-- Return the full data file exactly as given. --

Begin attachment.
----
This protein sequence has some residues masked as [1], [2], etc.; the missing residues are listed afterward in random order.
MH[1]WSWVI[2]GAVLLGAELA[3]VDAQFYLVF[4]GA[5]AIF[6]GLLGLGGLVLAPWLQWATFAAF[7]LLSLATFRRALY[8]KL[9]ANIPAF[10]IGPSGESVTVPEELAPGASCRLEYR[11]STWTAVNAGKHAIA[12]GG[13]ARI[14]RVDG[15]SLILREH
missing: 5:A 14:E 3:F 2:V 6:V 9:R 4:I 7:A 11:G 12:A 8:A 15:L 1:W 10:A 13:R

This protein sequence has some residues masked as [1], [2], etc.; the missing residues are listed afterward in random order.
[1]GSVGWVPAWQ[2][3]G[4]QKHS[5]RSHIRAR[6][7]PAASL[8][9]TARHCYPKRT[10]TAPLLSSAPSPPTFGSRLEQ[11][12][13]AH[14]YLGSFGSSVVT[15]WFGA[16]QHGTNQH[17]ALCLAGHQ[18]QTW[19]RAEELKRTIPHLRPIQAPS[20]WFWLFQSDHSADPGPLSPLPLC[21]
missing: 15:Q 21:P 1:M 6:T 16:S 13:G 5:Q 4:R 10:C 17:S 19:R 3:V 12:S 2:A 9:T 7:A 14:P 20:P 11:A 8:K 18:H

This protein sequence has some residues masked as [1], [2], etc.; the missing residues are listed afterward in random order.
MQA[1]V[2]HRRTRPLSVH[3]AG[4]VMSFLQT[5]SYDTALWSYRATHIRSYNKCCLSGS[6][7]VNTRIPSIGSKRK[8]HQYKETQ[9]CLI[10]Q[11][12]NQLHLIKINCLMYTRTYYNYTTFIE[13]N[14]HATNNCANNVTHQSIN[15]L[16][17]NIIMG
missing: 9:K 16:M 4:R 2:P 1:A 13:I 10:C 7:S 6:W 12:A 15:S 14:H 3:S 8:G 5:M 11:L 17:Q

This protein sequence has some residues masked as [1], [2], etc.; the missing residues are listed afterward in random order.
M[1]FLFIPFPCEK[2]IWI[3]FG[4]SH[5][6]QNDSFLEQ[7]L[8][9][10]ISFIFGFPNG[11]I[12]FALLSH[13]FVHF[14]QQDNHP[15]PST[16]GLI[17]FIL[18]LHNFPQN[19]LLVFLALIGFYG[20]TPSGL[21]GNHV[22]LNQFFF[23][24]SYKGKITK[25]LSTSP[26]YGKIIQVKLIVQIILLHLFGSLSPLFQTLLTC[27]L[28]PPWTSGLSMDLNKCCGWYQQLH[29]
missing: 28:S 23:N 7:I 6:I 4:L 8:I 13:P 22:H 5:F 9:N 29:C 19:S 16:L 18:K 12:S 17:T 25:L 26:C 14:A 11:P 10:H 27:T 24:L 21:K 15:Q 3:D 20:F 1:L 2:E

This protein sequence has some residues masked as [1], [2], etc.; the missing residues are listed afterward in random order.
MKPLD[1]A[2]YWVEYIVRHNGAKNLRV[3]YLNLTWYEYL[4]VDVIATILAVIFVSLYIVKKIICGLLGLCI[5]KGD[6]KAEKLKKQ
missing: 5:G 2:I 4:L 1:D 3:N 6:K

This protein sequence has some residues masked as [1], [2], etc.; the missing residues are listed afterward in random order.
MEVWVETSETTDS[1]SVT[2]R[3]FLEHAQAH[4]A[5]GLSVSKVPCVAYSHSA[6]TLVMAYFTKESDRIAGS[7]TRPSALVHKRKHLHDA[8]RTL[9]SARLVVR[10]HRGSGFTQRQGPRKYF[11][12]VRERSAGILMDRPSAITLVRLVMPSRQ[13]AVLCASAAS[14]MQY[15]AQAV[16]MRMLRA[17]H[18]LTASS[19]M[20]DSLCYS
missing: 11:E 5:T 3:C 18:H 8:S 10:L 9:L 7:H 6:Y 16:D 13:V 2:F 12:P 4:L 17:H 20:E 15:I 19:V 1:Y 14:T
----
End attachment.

This protein sequence has some residues masked as [1], [2], etc.; the missing residues are listed afterward in random order.
MH[1]WSWVI[2]GAVLLGAELA[3]VDAQFYLVF[4]GA[5]AIF[6]GLLGLGGLVLAPWLQWATFAAF[7]LLSLATFRRALY[8]KL[9]ANIPAF[10]IGPSGESVTVPEELAPGASCRLEYR[11]STWTAVNAGKHAIA[12]GG[13]ARI[14]RVDG[15]SLILREH
missing: 5:A 14:E 3:F 2:V 6:V 9:R 4:I 7:A 11:G 12:A 8:A 15:L 1:W 10:A 13:R

This protein sequence has some residues masked as [1], [2], etc.; the missing residues are listed afterward in random order.
[1]GSVGWVPAWQ[2][3]G[4]QKHS[5]RSHIRAR[6][7]PAASL[8][9]TARHCYPKRT[10]TAPLLSSAPSPPTFGSRLEQ[11][12][13]AH[14]YLGSFGSSVVT[15]WFGA[16]QHGTNQH[17]ALCLAGHQ[18]QTW[19]RAEELKRTIPHLRPIQAPS[20]WFWLFQSDHSADPGPLSPLPLC[21]
missing: 15:Q 21:P 1:M 6:T 16:S 13:G 5:Q 4:R 10:C 17:S 19:R 3:V 12:S 2:A 9:T 7:A 14:P 20:P 11:A 8:K 18:H

This protein sequence has some residues masked as [1], [2], etc.; the missing residues are listed afterward in random order.
MQA[1]V[2]HRRTRPLSVH[3]AG[4]VMSFLQT[5]SYDTALWSYRATHIRSYNKCCLSGS[6][7]VNTRIPSIGSKRK[8]HQYKETQ[9]CLI[10]Q[11][12]NQLHLIKINCLMYTRTYYNYTTFIE[13]N[14]HATNNCANNVTHQSIN[15]L[16][17]NIIMG
missing: 9:K 16:M 4:R 2:P 1:A 13:I 10:C 7:S 6:W 12:A 15:S 14:H 3:S 8:G 5:M 11:L 17:Q

This protein sequence has some residues masked as [1], [2], etc.; the missing residues are listed afterward in random order.
M[1]FLFIPFPCEK[2]IWI[3]FG[4]SH[5][6]QNDSFLEQ[7]L[8][9][10]ISFIFGFPNG[11]I[12]FALLSH[13]FVHF[14]QQDNHP[15]PST[16]GLI[17]FIL[18]LHNFPQN[19]LLVFLALIGFYG[20]TPSGL[21]GNHV[22]LNQFFF[23][24]SYKGKITK[25]LSTSP[26]YGKIIQVKLIVQIILLHLFGSLSPLFQTLLTC[27]L[28]PPWTSGLSMDLNKCCGWYQQLH[29]
missing: 28:S 23:N 7:I 6:I 4:L 8:I 13:P 22:H 5:F 9:N 29:C 19:S 16:L 18:K 12:S 17:T 25:L 26:C 14:A 11:P 10:H 27:T 24:L 21:K 15:Q 3:D 20:F 1:L 2:E

This protein sequence has some residues masked as [1], [2], etc.; the missing residues are listed afterward in random order.
MKPLD[1]A[2]YWVEYIVRHNGAKNLRV[3]YLNLTWYEYL[4]VDVIATILAVIFVSLYIVKKIICGLLGLCI[5]KGD[6]KAEKLKKQ
missing: 5:G 2:I 4:L 1:D 3:N 6:K

This protein sequence has some residues masked as [1], [2], etc.; the missing residues are listed afterward in random order.
MEVWVETSETTDS[1]SVT[2]R[3]FLEHAQAH[4]A[5]GLSVSKVPCVAYSHSA[6]TLVMAYFTKESDRIAGS[7]TRPSALVHKRKHLHDA[8]RTL[9]SARLVVR[10]HRGSGFTQRQGPRKYF[11][12]VRERSAGILMDRPSAITLVRLVMPSRQ[13]AVLCASAAS[14]MQY[15]AQAV[16]MRMLRA[17]H[18]LTASS[19]M[20]DSLCYS
missing: 11:E 5:T 3:C 18:H 8:S 10:L 9:L 7:H 6:Y 16:D 13:V 2:F 12:P 4:L 17:H 20:E 15:I 19:V 1:Y 14:T